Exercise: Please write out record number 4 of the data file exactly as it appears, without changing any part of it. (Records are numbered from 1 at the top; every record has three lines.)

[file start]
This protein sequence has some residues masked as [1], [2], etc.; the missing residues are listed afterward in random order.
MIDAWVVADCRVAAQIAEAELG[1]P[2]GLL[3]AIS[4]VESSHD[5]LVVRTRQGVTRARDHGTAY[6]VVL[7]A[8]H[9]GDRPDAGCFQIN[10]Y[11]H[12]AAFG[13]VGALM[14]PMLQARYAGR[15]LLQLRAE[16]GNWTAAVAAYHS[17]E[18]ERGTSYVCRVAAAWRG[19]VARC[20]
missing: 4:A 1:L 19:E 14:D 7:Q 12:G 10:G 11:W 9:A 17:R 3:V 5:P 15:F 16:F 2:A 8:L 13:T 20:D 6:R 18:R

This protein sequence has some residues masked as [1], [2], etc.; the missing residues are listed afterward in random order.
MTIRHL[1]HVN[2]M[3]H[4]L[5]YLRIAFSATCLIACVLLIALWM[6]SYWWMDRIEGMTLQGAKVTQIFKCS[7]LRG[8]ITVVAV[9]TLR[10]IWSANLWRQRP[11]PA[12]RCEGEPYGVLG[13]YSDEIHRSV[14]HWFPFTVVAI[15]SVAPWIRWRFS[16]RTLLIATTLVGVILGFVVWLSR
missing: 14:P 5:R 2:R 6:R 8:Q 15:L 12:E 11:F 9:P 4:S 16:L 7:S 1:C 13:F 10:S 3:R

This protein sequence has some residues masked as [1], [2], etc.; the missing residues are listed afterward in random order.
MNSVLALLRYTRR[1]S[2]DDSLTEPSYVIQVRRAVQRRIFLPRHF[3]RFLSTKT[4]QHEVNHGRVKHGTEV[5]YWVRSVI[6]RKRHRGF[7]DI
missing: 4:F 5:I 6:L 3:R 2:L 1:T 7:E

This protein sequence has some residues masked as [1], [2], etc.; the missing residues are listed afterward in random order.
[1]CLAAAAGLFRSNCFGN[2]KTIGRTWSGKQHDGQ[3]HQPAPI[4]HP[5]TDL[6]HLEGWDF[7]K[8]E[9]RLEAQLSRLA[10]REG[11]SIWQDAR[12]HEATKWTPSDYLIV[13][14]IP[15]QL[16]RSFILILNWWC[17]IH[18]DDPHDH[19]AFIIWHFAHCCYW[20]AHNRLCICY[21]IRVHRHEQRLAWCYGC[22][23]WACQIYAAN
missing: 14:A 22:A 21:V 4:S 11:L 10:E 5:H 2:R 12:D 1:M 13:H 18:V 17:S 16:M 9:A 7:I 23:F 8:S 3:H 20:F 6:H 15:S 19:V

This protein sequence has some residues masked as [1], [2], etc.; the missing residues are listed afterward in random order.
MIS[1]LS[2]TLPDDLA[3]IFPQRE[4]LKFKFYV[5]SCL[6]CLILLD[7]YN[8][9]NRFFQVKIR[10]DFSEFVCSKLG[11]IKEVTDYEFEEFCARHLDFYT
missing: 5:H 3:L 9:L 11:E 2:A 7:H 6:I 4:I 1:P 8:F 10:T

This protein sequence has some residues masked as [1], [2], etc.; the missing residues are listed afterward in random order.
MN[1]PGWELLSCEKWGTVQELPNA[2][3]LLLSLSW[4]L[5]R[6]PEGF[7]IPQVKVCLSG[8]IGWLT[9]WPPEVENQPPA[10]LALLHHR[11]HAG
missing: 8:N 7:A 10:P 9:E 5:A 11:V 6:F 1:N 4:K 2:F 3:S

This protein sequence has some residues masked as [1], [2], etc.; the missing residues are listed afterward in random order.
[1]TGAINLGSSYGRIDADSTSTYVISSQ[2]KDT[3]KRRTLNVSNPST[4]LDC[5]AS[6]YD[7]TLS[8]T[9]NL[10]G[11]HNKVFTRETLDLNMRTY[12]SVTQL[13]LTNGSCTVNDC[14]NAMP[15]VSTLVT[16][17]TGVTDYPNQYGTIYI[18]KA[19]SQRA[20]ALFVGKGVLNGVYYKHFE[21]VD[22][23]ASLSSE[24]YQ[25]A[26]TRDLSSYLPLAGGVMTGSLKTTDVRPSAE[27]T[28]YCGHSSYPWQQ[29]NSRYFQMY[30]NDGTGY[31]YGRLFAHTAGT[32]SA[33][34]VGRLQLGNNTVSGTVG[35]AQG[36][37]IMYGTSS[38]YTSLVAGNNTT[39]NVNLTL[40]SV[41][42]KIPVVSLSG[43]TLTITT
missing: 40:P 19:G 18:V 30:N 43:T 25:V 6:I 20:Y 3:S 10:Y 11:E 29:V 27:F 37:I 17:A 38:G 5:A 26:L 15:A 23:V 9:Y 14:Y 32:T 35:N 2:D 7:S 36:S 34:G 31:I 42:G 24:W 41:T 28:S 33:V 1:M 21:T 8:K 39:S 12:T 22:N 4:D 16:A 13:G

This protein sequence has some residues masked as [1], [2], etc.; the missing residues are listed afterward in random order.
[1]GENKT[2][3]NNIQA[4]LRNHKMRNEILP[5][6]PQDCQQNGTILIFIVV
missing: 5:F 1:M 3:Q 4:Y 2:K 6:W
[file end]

This protein sequence has some residues masked as [1], [2], etc.; the missing residues are listed afterward in random order.
[1]CLAAAAGLFRSNCFGN[2]KTIGRTWSGKQHDGQ[3]HQPAPI[4]HP[5]TDL[6]HLEGWDF[7]K[8]E[9]RLEAQLSRLA[10]REG[11]SIWQDAR[12]HEATKWTPSDYLIV[13][14]IP[15]QL[16]RSFILILNWWC[17]IH[18]DDPHDH[19]AFIIWHFAHCCYW[20]AHNRLCICY[21]IRVHRHEQRLAWCYGC[22][23]WACQIYAAN
missing: 14:A 22:A 21:V 4:S 11:L 10:E 5:H 2:R 12:D 1:M 13:H 18:V 17:S 16:M 9:A 7:I 23:F 8:S 3:H 20:F 6:H 15:S 19:V